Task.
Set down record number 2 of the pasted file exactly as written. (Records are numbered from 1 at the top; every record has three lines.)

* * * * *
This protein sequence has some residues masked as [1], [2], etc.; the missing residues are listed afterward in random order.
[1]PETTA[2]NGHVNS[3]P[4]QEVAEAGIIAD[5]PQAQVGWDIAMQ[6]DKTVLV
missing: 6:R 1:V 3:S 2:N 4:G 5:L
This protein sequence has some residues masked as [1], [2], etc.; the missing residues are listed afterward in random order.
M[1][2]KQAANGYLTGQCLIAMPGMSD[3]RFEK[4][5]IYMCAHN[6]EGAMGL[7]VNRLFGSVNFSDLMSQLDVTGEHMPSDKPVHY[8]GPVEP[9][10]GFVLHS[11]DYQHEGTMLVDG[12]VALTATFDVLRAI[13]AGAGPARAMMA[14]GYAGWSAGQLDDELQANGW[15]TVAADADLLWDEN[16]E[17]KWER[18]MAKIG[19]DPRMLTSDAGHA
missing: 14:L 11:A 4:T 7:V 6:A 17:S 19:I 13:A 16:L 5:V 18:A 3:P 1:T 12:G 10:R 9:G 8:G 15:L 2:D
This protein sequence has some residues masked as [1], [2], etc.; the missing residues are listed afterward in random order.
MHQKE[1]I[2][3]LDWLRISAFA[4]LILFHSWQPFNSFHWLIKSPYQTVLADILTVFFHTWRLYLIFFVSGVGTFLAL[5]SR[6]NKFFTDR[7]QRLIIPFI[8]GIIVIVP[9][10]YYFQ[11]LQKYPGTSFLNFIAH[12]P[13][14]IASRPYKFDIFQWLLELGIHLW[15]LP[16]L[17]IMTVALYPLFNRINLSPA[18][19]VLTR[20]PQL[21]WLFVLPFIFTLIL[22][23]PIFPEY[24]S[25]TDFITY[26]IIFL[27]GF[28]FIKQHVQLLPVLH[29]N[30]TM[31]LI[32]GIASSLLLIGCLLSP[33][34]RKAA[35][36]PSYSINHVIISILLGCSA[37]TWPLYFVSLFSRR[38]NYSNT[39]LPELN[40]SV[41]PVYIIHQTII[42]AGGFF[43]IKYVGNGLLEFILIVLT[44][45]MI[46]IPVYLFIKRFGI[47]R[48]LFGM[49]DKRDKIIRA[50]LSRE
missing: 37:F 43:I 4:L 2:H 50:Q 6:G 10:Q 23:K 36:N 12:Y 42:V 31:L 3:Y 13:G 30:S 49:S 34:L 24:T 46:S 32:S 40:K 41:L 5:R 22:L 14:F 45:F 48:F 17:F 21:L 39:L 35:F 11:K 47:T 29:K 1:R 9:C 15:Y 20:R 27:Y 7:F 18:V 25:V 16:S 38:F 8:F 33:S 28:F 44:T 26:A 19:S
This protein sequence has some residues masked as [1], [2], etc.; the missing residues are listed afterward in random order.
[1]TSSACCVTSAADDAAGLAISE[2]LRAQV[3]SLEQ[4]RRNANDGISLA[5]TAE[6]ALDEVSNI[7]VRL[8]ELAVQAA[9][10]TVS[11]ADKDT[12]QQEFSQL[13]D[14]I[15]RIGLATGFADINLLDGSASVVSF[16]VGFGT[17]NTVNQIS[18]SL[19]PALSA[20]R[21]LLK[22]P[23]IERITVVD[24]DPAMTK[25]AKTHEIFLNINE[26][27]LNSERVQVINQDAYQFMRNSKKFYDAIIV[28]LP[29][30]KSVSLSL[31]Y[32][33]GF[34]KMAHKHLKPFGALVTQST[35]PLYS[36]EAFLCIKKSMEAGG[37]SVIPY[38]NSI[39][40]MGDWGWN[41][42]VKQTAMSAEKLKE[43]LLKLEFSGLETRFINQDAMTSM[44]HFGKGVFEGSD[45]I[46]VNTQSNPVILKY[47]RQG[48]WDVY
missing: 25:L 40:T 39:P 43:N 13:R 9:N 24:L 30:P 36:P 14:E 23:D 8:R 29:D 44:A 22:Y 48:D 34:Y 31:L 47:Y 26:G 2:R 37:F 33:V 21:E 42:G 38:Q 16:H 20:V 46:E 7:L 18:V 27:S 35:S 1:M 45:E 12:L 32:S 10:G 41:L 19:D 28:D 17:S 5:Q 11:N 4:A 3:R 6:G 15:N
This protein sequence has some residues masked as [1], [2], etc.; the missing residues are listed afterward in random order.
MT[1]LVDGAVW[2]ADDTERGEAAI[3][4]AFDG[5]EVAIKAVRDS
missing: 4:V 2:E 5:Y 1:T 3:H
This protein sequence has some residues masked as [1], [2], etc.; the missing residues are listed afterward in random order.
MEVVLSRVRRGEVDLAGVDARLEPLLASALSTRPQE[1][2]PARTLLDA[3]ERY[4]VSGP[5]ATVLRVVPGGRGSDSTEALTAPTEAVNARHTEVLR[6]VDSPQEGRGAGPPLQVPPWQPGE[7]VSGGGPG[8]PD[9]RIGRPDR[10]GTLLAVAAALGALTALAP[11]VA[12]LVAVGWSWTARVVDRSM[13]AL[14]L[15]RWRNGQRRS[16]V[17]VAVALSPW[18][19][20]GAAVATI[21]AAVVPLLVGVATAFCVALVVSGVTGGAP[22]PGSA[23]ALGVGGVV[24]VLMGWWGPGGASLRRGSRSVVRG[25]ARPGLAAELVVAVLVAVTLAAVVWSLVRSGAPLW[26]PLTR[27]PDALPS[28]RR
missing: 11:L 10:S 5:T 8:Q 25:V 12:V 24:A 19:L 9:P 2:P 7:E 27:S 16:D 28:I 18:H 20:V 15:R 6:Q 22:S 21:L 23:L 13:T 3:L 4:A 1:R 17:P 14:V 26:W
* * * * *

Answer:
This protein sequence has some residues masked as [1], [2], etc.; the missing residues are listed afterward in random order.
M[1][2]KQAANGYLTGQCLIAMPGMSD[3]RFEK[4][5]IYMCAHN[6]EGAMGL[7]VNRLFGSVNFSDLMSQLDVTGEHMPSDKPVHY[8]GPVEP[9][10]GFVLHS[11]DYQHEGTMLVDG[12]VALTATFDVLRAI[13]AGAGPARAMMA[14]GYAGWSAGQLDDELQANGW[15]TVAADADLLWDEN[16]E[17]KWER[18]MAKIG[19]DPRMLTSDAGHA
missing: 14:L 11:A 4:T 7:V 6:A 17:S 19:I 13:A 16:L 5:V 18:A 3:P 1:T 12:G 10:R 9:G 8:G 15:L 2:D